Sayings of a Paramahamsa

Swami Satyananda Saraswati

How can self-acceptance and effort towards perfecting oneself coexist? How can we accept and make an effort at the same time to bring passions such as fear, anger and possessiveness under control?

What is the nature of the mind? The mind is influenced by sattwa guna, rajo guna and tamo guna because they are the constituents of the mind. I have always prayed, “I do not want anything from You.” Even today this is my prayer. I never said to God, “Give me peace of mind, give me buddhi, make me strong mentally.” I had no such business relationship with God. I said to myself, “God has given me everything.”

Nobody could influence me because I know that this is the nature of my mind. Many people who try to control their mind become schizophrenic; they have a split personality and divide their mind into two factions. Inside there is dross, outside there is a clean, tidy appearance. Because of this split personality people become sick; they have stomach pain, constipation, pain in the anus, pain in the navel, pain in the lower back. Why is there pain below the waist? Because people are suppressing the mind.

The mind is a great force in this world and you should never misbehave with it. Do not consider the mind to be a sinner. Do not fight with the mind or beat it down. Do not torture, punish or criticize it. The mind should be your friend. Take yourself to be an agent, an instrument. God is the real doer. You do not have to say this to God, but you are scared. You think that if you do a particular action you will be guilty and have to face the consequences. Thus each one of you is set on the task of self-reformation. But when you try to turn and twist your nature, your personality becomes more problematical and more complex.

I talk to many people about this. I also discuss it with my sannyasins. I tell them to do a lot of karma yoga, to serve others selflessly. I tell them to go to the villages, serve the poor, visit door to door and partake of people's sufferings, misery and distress. The rest will follow automatically; everything will change of its own accord. But until you share the sorrow and suffering of others, unless you consider their misery to be your own, you will never acquire control over the mind. It is not easy to conquer the mind.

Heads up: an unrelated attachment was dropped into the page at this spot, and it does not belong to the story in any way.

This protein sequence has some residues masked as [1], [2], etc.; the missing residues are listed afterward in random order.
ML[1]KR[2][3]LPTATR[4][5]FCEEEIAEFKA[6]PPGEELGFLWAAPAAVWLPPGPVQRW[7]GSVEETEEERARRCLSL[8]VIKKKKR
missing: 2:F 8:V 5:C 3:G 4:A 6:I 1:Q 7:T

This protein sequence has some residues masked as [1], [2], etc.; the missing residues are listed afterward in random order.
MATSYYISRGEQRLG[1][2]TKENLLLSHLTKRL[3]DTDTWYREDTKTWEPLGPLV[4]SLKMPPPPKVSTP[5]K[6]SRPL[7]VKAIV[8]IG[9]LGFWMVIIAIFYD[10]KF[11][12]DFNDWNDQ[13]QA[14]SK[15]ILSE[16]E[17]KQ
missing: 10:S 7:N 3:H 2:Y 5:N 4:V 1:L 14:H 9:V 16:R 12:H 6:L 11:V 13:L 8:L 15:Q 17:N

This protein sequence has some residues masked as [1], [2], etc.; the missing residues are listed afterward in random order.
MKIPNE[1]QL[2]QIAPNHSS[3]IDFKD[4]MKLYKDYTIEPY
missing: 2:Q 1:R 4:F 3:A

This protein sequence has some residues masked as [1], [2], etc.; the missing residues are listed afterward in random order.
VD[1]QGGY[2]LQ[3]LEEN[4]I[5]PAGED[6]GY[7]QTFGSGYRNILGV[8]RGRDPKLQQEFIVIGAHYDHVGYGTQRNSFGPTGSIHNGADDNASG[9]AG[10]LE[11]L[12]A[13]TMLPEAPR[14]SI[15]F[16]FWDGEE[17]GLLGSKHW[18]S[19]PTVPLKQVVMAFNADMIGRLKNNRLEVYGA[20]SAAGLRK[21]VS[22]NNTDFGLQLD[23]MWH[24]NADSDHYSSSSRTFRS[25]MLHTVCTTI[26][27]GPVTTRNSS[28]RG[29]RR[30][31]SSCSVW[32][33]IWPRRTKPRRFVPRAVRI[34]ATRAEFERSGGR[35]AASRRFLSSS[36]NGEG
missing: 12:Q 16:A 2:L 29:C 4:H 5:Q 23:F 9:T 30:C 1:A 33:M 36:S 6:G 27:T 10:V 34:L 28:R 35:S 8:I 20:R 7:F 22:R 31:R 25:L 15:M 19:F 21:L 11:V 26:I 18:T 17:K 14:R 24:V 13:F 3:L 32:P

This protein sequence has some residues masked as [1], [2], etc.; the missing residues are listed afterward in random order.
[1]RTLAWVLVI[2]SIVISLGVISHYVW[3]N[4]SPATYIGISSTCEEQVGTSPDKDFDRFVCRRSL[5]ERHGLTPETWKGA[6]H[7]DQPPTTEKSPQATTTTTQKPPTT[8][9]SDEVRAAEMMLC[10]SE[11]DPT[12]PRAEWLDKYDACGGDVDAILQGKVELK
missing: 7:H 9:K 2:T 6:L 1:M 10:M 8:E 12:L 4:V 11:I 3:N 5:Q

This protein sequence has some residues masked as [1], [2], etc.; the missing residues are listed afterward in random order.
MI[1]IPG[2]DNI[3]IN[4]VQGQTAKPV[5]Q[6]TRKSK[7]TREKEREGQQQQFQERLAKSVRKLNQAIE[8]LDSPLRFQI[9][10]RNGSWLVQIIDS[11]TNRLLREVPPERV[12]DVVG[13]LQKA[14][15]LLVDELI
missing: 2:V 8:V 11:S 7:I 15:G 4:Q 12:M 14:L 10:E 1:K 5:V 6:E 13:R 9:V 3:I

Dedication to a noble cause

Don't fight with your mind. Ultimately you will be the loser; you are never going to gain or be victorious. The only way to deal with the mind is to give it a proper duty that it likes, to give it a sound job. The one thing the mind likes is to serve humanity, to help the poor, to feed the hungry, to nurse the sick, to take care of the orphans, to go from door to door, find out the problems of others and render whatever help it can. You will see the transformation in the mind. The carbon becomes a diamond. It is the only way.

You may practise raja yoga, jnana yoga and bhakti yoga as much as you like, but they only pacify the mind for the time being. They are all first aid treatment. Whether you are young or old, rich or poor, capable or incapable, if you cannot think and aspire passionately to help others, you can never deal with the mind. The mind can only be dealt with by a sattwic programming of dedication and self-sacrifice.

Don't try to control your mind at all. Ultimately you will fail. Dedicate your mind to a noble cause. Do not fight with the mind. You will perish, you will become sick, you will have psychological problems. The only way to conquer your mind is to apply it to a noble cause, to dedicate it to the service of such an ideal that will make it happy. The mind enjoys serving needy people. Go to an institution and render some service. Visit a hospital and do a little nursing, serve the sick, help the doctors, give some first aid. You will like it. You will feel light-hearted after doing it.

Necessity of selfless service

Work which you do free of charge is called nishkama seva. Selfless service is necessary for self-transformation. It is necessary to clean the rajo and tamo guna of the mind. Nishkama seva, selfless work, is like detergent. Nishkama seva doesn't just mean work, you should have a feeling for it in your heart. For millions and millions of people in India the state of affairs is abysmal. They have no shelter, no food, nowhere to cook, no toilet, not even water to drink. There is scarcity, suffering, poverty, darkness and dejection.

What have you done for such people? You are wasting your time if you just grapple and wrestle with your own mind twenty-four hours a day. You box with it, you give it the slip. In your combat with the mind sometimes you fall, sometimes the mind falls, but nobody can attain a decisive victory. Sometimes you win, sometimes the mind wins. In the evening you are fagged out. You begin to moan with a headache and take a tranquillizer or open a bottle. Some opt to go to a temple for respite. Some choose to go to a discotheque to refresh themselves. Some decide on a session of yoga nidra and play a tape.